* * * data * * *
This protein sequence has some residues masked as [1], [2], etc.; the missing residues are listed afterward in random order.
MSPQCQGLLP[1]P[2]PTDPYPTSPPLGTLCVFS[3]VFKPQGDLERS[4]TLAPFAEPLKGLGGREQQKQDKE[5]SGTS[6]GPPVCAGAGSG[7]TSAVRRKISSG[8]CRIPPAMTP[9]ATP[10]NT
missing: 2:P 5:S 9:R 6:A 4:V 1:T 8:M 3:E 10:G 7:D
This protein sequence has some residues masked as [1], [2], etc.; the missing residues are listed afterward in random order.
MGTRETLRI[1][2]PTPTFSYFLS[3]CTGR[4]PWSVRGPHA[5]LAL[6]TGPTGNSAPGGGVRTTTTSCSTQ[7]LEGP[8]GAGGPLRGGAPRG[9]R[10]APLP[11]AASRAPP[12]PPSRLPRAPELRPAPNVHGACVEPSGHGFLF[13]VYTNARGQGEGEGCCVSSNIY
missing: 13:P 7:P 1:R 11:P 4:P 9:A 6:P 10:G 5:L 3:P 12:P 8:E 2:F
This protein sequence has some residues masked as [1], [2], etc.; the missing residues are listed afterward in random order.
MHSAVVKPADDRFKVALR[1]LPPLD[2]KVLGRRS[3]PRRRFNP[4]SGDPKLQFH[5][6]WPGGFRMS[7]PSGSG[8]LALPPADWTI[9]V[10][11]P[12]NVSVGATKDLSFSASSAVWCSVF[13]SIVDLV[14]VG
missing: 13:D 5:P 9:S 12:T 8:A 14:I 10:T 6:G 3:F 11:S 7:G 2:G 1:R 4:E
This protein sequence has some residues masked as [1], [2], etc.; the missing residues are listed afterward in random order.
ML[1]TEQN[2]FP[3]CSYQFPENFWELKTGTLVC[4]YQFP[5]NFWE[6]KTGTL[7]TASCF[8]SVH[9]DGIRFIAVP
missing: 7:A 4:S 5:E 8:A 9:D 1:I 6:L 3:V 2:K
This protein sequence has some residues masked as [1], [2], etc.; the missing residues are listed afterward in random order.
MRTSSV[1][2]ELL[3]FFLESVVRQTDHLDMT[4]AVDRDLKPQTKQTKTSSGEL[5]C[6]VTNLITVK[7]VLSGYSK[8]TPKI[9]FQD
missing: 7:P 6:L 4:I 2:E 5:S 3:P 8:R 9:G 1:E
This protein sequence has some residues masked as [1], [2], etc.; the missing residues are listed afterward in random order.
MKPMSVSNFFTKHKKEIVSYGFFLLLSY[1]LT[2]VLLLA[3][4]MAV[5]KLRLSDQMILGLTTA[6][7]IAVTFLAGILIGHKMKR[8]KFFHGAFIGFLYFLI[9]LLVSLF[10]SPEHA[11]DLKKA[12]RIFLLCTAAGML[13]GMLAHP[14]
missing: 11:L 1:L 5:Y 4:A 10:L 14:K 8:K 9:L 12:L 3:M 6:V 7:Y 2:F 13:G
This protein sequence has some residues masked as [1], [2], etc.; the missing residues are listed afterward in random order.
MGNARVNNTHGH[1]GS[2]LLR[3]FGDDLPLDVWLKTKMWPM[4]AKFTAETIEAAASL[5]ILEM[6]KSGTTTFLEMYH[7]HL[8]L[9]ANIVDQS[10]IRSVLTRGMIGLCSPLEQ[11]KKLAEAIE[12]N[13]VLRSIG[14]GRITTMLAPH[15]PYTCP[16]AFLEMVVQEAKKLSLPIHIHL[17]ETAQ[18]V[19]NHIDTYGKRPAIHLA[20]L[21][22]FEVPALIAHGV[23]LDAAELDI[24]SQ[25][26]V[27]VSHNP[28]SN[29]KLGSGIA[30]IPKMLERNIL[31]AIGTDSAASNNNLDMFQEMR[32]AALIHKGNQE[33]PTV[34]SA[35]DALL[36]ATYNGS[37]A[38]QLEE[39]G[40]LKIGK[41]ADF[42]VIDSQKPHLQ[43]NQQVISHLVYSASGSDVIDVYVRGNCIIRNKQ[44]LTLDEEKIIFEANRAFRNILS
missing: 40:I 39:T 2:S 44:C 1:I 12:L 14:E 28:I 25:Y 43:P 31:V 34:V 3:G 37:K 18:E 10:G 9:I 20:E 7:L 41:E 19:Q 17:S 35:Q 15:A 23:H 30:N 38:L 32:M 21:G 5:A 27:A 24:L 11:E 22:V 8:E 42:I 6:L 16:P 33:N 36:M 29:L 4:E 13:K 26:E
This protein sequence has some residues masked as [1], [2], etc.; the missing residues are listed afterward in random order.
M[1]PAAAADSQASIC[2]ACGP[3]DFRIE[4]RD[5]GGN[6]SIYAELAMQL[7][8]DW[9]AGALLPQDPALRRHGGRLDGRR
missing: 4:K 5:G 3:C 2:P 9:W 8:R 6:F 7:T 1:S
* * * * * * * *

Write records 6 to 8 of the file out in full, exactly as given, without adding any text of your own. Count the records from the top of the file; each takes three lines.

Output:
This protein sequence has some residues masked as [1], [2], etc.; the missing residues are listed afterward in random order.
MKPMSVSNFFTKHKKEIVSYGFFLLLSY[1]LT[2]VLLLA[3][4]MAV[5]KLRLSDQMILGLTTA[6][7]IAVTFLAGILIGHKMKR[8]KFFHGAFIGFLYFLI[9]LLVSLF[10]SPEHA[11]DLKKA[12]RIFLLCTAAGML[13]GMLAHP[14]
missing: 11:L 1:L 5:Y 4:A 10:L 14:K 8:K 9:L 12:L 3:M 6:V 7:Y 2:F 13:G
This protein sequence has some residues masked as [1], [2], etc.; the missing residues are listed afterward in random order.
MGNARVNNTHGH[1]GS[2]LLR[3]FGDDLPLDVWLKTKMWPM[4]AKFTAETIEAAASL[5]ILEM[6]KSGTTTFLEMYH[7]HL[8]L[9]ANIVDQS[10]IRSVLTRGMIGLCSPLEQ[11]KKLAEAIE[12]N[13]VLRSIG[14]GRITTMLAPH[15]PYTCP[16]AFLEMVVQEAKKLSLPIHIHL[17]ETAQ[18]V[19]NHIDTYGKRPAIHLA[20]L[21][22]FEVPALIAHGV[23]LDAAELDI[24]SQ[25][26]V[27]VSHNP[28]SN[29]KLGSGIA[30]IPKMLERNIL[31]AIGTDSAASNNNLDMFQEMR[32]AALIHKGNQE[33]PTV[34]SA[35]DALL[36]ATYNGS[37]A[38]QLEE[39]G[40]LKIGK[41]ADF[42]VIDSQKPHLQ[43]NQQVISHLVYSASGSDVIDVYVRGNCIIRNKQ[44]LTLDEEKIIFEANRAFRNILS
missing: 40:I 39:T 2:S 44:C 1:I 12:L 14:E 28:I 25:Y 43:P 31:V 34:V 3:G 37:K 18:E 10:G 9:I 20:E 7:L 41:E 19:Q 17:S 35:Q 15:A 23:H 30:N 38:L 32:M 21:G 5:A 27:A 24:L 11:E 22:V 8:E 42:I 6:L 16:P 33:N 36:M 29:L 4:E 13:K 26:E
This protein sequence has some residues masked as [1], [2], etc.; the missing residues are listed afterward in random order.
M[1]PAAAADSQASIC[2]ACGP[3]DFRIE[4]RD[5]GGN[6]SIYAELAMQL[7][8]DW[9]AGALLPQDPALRRHGGRLDGRR
missing: 4:K 5:G 3:C 2:P 9:W 8:R 6:F 7:T 1:S